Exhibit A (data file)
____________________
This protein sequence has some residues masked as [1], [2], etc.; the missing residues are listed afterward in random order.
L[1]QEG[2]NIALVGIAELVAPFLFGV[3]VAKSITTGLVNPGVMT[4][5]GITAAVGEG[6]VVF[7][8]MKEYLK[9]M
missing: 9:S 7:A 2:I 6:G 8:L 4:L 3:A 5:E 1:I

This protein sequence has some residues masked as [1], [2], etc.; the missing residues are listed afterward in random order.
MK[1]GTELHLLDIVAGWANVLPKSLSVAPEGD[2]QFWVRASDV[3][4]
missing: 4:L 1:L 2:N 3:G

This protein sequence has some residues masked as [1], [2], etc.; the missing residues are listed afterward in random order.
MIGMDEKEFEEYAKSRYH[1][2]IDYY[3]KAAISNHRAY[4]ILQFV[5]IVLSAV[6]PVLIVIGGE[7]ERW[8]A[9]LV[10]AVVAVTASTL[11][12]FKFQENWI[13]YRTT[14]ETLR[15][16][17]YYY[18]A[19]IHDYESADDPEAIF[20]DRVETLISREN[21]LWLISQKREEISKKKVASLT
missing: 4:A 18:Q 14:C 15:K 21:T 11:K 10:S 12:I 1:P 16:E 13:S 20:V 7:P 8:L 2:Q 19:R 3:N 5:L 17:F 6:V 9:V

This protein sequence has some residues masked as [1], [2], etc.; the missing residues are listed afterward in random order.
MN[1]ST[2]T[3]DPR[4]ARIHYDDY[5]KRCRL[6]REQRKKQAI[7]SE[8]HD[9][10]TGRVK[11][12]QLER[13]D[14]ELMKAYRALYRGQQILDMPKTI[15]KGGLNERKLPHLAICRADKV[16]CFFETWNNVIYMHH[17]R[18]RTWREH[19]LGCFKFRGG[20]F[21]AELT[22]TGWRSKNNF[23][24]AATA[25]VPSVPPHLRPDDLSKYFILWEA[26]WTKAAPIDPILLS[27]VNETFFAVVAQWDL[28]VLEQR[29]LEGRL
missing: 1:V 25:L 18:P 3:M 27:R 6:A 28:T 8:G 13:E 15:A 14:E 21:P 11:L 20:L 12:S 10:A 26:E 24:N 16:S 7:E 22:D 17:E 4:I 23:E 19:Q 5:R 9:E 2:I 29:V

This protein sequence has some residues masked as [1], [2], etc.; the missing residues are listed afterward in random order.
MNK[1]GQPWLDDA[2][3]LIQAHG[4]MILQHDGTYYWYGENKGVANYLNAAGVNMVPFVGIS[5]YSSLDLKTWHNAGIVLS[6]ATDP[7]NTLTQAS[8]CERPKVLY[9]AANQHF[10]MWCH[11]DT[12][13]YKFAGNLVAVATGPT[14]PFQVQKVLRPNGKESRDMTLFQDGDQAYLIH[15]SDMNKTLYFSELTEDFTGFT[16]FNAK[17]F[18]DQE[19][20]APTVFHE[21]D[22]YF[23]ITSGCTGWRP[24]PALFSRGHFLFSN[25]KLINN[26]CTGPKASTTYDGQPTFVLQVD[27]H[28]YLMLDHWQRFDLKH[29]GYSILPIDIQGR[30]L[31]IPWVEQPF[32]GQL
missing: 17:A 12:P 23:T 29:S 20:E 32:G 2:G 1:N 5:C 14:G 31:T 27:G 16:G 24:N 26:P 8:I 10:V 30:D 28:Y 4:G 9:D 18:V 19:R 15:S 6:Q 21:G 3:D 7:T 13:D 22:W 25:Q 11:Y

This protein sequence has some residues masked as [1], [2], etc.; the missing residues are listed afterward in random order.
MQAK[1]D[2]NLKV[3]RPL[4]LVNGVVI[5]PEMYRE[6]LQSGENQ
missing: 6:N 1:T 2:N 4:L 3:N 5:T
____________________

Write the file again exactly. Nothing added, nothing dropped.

This protein sequence has some residues masked as [1], [2], etc.; the missing residues are listed afterward in random order.
L[1]QEG[2]NIALVGIAELVAPFLFGV[3]VAKSITTGLVNPGVMT[4][5]GITAAVGEG[6]VVF[7][8]MKEYLK[9]M
missing: 9:S 7:A 2:I 6:G 8:L 4:L 3:A 5:E 1:I

This protein sequence has some residues masked as [1], [2], etc.; the missing residues are listed afterward in random order.
MK[1]GTELHLLDIVAGWANVLPKSLSVAPEGD[2]QFWVRASDV[3][4]
missing: 4:L 1:L 2:N 3:G

This protein sequence has some residues masked as [1], [2], etc.; the missing residues are listed afterward in random order.
MIGMDEKEFEEYAKSRYH[1][2]IDYY[3]KAAISNHRAY[4]ILQFV[5]IVLSAV[6]PVLIVIGGE[7]ERW[8]A[9]LV[10]AVVAVTASTL[11][12]FKFQENWI[13]YRTT[14]ETLR[15][16][17]YYY[18]A[19]IHDYESADDPEAIF[20]DRVETLISREN[21]LWLISQKREEISKKKVASLT
missing: 4:A 18:Q 14:C 15:K 21:T 11:K 10:S 12:I 1:P 16:E 13:S 20:V 7:P 8:L 2:Q 19:R 3:N 5:L 17:F 6:V 9:V

This protein sequence has some residues masked as [1], [2], etc.; the missing residues are listed afterward in random order.
MN[1]ST[2]T[3]DPR[4]ARIHYDDY[5]KRCRL[6]REQRKKQAI[7]SE[8]HD[9][10]TGRVK[11][12]QLER[13]D[14]ELMKAYRALYRGQQILDMPKTI[15]KGGLNERKLPHLAICRADKV[16]CFFETWNNVIYMHH[17]R[18]RTWREH[19]LGCFKFRGG[20]F[21]AELT[22]TGWRSKNNF[23][24]AATA[25]VPSVPPHLRPDDLSKYFILWEA[26]WTKAAPIDPILLS[27]VNETFFAVVAQWDL[28]VLEQR[29]LEGRL
missing: 1:V 25:L 18:P 3:M 27:R 6:A 28:T 8:G 13:E 15:A 14:E 21:P 11:L 20:L 12:S 10:A 26:E 24:N 16:S 7:E 22:D 17:E 4:I 23:E 19:Q 5:R 9:E 2:I 29:V

This protein sequence has some residues masked as [1], [2], etc.; the missing residues are listed afterward in random order.
MNK[1]GQPWLDDA[2][3]LIQAHG[4]MILQHDGTYYWYGENKGVANYLNAAGVNMVPFVGIS[5]YSSLDLKTWHNAGIVLS[6]ATDP[7]NTLTQAS[8]CERPKVLY[9]AANQHF[10]MWCH[11]DT[12][13]YKFAGNLVAVATGPT[14]PFQVQKVLRPNGKESRDMTLFQDGDQAYLIH[15]SDMNKTLYFSELTEDFTGFT[16]FNAK[17]F[18]DQE[19][20]APTVFHE[21]D[22]YF[23]ITSGCTGWRP[24]PALFSRGHFLFSN[25]KLINN[26]CTGPKASTTYDGQPTFVLQVD[27]H[28]YLMLDHWQRFDLKH[29]GYSILPIDIQGR[30]L[31]IPWVEQPF[32]GQL
missing: 17:A 12:P 23:T 29:S 20:E 32:G 2:G 1:N 5:C 14:G 31:T 27:G 16:G 24:N 26:P 8:I 10:V 30:D 28:Y 4:G 9:D 18:V 19:R 15:S 6:Q 21:G 3:D 7:T 13:D 22:W 25:Q 11:Y

This protein sequence has some residues masked as [1], [2], etc.; the missing residues are listed afterward in random order.
MQAK[1]D[2]NLKV[3]RPL[4]LVNGVVI[5]PEMYRE[6]LQSGENQ
missing: 6:N 1:T 2:N 4:L 3:N 5:T